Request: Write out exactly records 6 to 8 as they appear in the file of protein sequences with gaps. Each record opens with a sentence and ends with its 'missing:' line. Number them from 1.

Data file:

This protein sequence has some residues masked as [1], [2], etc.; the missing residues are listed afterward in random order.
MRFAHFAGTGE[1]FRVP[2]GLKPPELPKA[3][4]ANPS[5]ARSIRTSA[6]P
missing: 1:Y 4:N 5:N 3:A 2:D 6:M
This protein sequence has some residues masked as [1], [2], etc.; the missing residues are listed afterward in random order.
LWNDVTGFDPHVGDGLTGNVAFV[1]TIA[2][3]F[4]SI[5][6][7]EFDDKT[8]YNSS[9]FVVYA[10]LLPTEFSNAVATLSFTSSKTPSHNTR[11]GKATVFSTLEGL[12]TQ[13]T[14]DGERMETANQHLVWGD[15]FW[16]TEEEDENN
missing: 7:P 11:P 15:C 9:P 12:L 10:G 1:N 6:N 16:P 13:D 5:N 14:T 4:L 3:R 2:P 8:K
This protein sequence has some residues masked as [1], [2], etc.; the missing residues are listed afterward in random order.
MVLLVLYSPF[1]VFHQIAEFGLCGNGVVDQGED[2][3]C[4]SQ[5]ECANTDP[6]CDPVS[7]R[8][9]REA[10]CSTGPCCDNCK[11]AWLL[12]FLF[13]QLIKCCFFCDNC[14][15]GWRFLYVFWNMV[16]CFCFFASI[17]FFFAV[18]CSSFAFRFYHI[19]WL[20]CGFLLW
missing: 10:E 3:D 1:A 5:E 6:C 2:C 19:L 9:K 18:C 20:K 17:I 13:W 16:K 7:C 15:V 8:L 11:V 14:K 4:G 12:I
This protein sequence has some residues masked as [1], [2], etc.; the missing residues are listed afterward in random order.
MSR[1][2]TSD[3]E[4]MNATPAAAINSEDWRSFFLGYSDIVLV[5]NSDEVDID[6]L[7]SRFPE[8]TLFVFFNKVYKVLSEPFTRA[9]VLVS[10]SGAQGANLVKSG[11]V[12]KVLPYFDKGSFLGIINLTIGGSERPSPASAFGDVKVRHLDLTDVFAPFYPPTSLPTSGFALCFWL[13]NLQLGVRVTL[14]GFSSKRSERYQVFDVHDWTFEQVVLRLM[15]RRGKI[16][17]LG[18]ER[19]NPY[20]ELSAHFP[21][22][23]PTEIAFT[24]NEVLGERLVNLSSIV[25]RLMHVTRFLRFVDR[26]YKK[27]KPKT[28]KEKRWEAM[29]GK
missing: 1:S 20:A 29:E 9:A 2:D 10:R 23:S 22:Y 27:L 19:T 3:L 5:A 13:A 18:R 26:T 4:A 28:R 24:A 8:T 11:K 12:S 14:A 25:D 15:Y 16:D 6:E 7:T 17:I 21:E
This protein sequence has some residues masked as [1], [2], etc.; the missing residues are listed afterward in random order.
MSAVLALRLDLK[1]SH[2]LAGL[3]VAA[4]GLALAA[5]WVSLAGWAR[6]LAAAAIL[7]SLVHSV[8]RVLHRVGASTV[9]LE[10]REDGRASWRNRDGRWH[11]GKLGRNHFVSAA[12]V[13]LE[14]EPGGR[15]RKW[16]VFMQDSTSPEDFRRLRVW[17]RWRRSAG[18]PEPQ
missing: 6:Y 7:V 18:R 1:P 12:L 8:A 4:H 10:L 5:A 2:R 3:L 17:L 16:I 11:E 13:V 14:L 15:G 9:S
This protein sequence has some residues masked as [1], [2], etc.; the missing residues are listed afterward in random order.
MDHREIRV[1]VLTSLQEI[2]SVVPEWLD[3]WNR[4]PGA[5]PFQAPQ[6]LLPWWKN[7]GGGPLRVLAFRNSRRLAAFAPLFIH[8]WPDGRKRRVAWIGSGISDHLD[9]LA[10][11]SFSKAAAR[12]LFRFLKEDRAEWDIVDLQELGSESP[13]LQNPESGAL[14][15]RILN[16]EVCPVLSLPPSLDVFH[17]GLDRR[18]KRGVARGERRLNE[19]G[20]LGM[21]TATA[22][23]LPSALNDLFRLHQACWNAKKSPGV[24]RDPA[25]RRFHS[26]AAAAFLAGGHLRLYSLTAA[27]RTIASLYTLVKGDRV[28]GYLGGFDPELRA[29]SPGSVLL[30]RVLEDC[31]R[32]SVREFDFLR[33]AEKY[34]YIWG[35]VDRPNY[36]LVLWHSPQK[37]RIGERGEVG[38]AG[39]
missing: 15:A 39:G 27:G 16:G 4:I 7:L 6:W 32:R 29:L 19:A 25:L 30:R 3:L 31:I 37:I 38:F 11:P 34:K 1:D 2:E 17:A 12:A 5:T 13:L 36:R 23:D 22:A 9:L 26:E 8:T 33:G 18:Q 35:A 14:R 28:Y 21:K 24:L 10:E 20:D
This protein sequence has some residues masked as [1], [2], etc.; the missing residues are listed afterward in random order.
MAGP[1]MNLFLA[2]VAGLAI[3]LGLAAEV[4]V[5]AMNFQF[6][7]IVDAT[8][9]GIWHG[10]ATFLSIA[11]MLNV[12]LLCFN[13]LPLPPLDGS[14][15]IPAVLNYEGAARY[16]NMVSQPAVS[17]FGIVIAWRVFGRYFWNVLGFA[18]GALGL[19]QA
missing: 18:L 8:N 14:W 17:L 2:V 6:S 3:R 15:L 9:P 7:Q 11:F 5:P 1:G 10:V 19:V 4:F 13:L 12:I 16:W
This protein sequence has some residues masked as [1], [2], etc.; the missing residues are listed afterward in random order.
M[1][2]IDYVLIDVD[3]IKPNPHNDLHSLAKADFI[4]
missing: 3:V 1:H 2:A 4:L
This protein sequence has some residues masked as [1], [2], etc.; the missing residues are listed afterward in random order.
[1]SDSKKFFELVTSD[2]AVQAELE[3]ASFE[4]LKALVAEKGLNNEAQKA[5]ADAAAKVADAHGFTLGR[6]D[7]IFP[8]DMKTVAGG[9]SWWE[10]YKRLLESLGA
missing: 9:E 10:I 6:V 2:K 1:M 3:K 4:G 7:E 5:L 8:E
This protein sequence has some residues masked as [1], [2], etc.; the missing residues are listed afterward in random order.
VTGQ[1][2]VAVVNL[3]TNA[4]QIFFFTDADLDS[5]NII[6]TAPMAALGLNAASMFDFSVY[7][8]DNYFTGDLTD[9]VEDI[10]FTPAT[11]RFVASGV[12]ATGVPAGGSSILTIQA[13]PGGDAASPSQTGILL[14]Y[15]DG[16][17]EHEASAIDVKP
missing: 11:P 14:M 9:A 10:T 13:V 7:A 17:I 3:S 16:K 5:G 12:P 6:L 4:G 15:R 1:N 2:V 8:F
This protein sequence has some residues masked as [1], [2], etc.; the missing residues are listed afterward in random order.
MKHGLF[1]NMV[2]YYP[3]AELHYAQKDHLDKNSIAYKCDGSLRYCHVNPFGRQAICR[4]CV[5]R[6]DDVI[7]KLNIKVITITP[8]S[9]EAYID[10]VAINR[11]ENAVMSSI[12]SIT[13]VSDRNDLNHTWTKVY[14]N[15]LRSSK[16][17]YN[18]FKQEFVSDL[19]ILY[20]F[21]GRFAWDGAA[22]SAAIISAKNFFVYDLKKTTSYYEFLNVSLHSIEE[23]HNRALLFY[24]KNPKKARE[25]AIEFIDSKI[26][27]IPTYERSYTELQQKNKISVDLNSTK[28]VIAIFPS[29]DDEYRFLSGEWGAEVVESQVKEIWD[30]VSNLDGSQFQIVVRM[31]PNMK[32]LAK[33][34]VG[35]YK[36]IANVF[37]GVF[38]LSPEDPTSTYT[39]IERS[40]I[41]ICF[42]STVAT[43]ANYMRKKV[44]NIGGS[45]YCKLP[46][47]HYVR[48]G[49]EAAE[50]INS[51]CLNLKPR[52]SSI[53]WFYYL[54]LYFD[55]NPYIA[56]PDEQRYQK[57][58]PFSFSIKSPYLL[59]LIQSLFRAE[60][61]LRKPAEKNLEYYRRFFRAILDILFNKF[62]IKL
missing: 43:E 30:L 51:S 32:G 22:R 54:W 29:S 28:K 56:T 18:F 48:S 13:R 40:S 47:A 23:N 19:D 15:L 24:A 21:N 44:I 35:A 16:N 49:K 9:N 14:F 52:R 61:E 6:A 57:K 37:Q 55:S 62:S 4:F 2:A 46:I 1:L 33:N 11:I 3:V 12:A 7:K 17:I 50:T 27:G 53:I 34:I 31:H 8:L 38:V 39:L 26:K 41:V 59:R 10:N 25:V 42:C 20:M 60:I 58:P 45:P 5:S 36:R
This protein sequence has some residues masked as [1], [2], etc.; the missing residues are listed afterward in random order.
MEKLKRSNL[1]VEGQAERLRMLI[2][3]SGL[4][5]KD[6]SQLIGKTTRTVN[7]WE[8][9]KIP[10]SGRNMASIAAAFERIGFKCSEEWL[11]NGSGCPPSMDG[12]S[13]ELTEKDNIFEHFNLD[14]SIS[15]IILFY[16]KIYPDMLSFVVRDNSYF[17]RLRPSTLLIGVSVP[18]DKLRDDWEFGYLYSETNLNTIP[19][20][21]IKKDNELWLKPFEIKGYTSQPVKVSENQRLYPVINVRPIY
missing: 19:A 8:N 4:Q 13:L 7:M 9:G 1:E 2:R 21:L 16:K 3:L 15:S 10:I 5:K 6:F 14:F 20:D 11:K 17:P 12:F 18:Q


This protein sequence has some residues masked as [1], [2], etc.; the missing residues are listed afterward in random order.
MDHREIRV[1]VLTSLQEI[2]SVVPEWLD[3]WNR[4]PGA[5]PFQAPQ[6]LLPWWKN[7]GGGPLRVLAFRNSRRLAAFAPLFIH[8]WPDGRKRRVAWIGSGISDHLD[9]LA[10][11]SFSKAAAR[12]LFRFLKEDRAEWDIVDLQELGSESP[13]LQNPESGAL[14][15]RILN[16]EVCPVLSLPPSLDVFH[17]GLDRR[18]KRGVARGERRLNE[19]G[20]LGM[21]TATA[22][23]LPSALNDLFRLHQACWNAKKSPGV[24]RDPA[25]RRFHS[26]AAAAFLAGGHLRLYSLTAA[27]RTIASLYTLVKGDRV[28]GYLGGFDPELRA[29]SPGSVLL[30]RVLEDC[31]R[32]SVREFDFLR[33]AEKY[34]YIWG[35]VDRPNY[36]LVLWHSPQK[37]RIGERGEVG[38]AG[39]
missing: 15:A 39:G 27:G 16:G 4:I 7:L 6:W 32:R 29:L 19:A 25:L 30:R 3:L 31:I 37:I 38:F 11:P 34:K 1:D 2:E 17:A 12:A 5:T 13:L 36:R 23:D 22:A 9:L 26:E 8:T 33:G 18:Q 35:A 14:R 28:Y 21:K 24:L 10:E 20:D
This protein sequence has some residues masked as [1], [2], etc.; the missing residues are listed afterward in random order.
MAGP[1]MNLFLA[2]VAGLAI[3]LGLAAEV[4]V[5]AMNFQF[6][7]IVDAT[8][9]GIWHG[10]ATFLSIA[11]MLNV[12]LLCFN[13]LPLPPLDGS[14][15]IPAVLNYEGAARY[16]NMVSQPAVS[17]FGIVIAWRVFGRYFWNVLGFA[18]GALGL[19]QA
missing: 18:L 8:N 14:W 17:L 2:V 6:S 3:R 15:L 9:P 7:Q 11:F 5:P 1:G 10:V 19:V 4:F 13:L 12:I 16:W
This protein sequence has some residues masked as [1], [2], etc.; the missing residues are listed afterward in random order.
M[1][2]IDYVLIDVD[3]IKPNPHNDLHSLAKADFI[4]
missing: 3:V 1:H 2:A 4:L